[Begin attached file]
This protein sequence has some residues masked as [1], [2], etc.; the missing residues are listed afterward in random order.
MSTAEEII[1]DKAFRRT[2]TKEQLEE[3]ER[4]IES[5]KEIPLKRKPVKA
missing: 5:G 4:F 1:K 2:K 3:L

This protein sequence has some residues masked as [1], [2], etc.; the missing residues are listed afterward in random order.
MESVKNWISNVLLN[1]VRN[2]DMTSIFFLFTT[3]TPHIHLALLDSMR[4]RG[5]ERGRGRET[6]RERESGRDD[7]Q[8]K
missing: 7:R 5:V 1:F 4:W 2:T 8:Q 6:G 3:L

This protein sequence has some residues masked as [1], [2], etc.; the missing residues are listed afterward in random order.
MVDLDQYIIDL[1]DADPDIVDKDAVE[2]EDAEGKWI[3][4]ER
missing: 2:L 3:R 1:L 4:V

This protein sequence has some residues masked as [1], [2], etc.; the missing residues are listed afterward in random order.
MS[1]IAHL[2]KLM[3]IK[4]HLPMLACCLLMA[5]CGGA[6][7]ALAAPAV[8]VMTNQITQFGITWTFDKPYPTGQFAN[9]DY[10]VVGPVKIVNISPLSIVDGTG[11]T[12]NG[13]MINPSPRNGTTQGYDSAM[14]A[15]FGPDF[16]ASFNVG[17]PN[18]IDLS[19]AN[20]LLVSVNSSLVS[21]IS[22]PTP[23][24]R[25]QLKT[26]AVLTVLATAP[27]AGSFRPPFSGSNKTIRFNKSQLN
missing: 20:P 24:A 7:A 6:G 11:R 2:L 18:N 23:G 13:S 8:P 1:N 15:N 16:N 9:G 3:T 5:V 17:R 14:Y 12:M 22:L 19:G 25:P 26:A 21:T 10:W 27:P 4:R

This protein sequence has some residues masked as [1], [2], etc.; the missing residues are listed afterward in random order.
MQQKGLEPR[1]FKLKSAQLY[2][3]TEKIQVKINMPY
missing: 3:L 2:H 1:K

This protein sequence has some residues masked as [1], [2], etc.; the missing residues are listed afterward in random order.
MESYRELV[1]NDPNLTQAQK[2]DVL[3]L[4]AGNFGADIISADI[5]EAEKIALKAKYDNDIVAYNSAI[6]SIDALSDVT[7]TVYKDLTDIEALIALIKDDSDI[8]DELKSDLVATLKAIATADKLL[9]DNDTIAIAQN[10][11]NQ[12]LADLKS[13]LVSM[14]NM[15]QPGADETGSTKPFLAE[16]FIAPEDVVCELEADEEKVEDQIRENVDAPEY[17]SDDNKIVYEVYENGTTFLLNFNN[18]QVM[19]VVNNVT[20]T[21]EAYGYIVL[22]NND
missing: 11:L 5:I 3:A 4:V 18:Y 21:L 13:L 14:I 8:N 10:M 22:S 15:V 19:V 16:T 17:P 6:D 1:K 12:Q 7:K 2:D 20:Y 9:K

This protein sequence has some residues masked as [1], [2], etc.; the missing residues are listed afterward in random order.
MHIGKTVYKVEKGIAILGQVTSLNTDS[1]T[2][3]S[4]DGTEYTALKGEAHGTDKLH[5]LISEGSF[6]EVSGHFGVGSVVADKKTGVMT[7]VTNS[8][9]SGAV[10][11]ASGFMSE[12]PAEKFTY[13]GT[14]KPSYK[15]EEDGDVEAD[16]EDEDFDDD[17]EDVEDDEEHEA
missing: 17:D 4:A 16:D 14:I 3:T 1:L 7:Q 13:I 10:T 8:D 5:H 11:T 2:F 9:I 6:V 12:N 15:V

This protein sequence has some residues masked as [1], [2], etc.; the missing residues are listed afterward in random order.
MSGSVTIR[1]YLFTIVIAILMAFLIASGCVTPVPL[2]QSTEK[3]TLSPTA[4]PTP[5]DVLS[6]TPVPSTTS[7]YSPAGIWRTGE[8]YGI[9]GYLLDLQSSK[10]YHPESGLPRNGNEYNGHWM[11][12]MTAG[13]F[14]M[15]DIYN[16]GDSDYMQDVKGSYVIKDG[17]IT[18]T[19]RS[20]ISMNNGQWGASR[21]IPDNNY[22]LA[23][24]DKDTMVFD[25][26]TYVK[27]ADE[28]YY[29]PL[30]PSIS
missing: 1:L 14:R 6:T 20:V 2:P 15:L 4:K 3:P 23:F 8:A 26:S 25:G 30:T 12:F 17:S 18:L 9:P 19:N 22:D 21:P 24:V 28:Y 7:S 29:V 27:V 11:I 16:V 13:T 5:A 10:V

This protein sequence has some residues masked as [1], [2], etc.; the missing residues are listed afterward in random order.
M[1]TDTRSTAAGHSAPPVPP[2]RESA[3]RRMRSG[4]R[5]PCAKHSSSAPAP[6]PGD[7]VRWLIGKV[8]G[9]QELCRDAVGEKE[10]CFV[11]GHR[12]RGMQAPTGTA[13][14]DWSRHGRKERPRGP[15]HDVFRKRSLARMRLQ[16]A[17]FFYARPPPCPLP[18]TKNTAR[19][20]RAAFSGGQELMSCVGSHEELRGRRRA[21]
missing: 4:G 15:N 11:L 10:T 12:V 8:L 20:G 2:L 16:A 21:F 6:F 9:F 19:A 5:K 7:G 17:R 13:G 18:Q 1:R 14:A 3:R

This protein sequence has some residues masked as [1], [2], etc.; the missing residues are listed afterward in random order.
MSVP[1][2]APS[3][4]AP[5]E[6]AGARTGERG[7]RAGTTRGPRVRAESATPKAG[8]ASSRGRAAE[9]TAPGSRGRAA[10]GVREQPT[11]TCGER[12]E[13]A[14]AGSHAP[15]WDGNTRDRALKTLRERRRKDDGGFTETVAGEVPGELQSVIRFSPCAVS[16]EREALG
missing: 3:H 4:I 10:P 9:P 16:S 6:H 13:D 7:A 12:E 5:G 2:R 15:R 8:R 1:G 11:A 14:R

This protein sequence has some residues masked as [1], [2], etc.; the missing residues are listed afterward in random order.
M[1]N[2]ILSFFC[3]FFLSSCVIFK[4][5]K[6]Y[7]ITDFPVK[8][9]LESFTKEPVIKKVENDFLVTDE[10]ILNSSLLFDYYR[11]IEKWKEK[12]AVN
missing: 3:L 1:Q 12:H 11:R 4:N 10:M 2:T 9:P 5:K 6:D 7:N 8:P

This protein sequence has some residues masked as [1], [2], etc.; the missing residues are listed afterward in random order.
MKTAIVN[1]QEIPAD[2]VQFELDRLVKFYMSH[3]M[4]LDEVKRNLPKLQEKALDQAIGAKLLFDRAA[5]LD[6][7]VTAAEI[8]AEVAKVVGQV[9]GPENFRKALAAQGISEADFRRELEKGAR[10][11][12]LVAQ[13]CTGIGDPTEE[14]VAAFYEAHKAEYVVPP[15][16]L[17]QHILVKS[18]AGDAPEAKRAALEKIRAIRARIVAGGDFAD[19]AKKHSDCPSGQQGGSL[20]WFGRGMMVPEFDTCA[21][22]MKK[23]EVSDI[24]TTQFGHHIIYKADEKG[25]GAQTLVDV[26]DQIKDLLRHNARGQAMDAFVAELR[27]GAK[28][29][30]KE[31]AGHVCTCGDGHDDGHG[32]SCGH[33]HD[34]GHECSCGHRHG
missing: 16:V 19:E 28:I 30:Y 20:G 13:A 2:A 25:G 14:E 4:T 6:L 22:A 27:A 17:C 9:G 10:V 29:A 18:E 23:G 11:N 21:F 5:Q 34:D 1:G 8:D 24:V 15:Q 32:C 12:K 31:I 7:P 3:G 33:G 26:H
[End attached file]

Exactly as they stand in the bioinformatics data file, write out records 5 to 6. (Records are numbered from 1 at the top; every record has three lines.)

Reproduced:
This protein sequence has some residues masked as [1], [2], etc.; the missing residues are listed afterward in random order.
MQQKGLEPR[1]FKLKSAQLY[2][3]TEKIQVKINMPY
missing: 3:L 2:H 1:K

This protein sequence has some residues masked as [1], [2], etc.; the missing residues are listed afterward in random order.
MESYRELV[1]NDPNLTQAQK[2]DVL[3]L[4]AGNFGADIISADI[5]EAEKIALKAKYDNDIVAYNSAI[6]SIDALSDVT[7]TVYKDLTDIEALIALIKDDSDI[8]DELKSDLVATLKAIATADKLL[9]DNDTIAIAQN[10][11]NQ[12]LADLKS[13]LVSM[14]NM[15]QPGADETGSTKPFLAE[16]FIAPEDVVCELEADEEKVEDQIRENVDAPEY[17]SDDNKIVYEVYENGTTFLLNFNN[18]QVM[19]VVNNVT[20]T[21]EAYGYIVL[22]NND
missing: 11:L 5:I 3:A 4:V 18:Y 21:L 13:L 14:I 8:N 10:M 22:S 15:V 19:V 16:T 17:P 6:D 1:K 12:Q 7:K 2:D 20:Y 9:K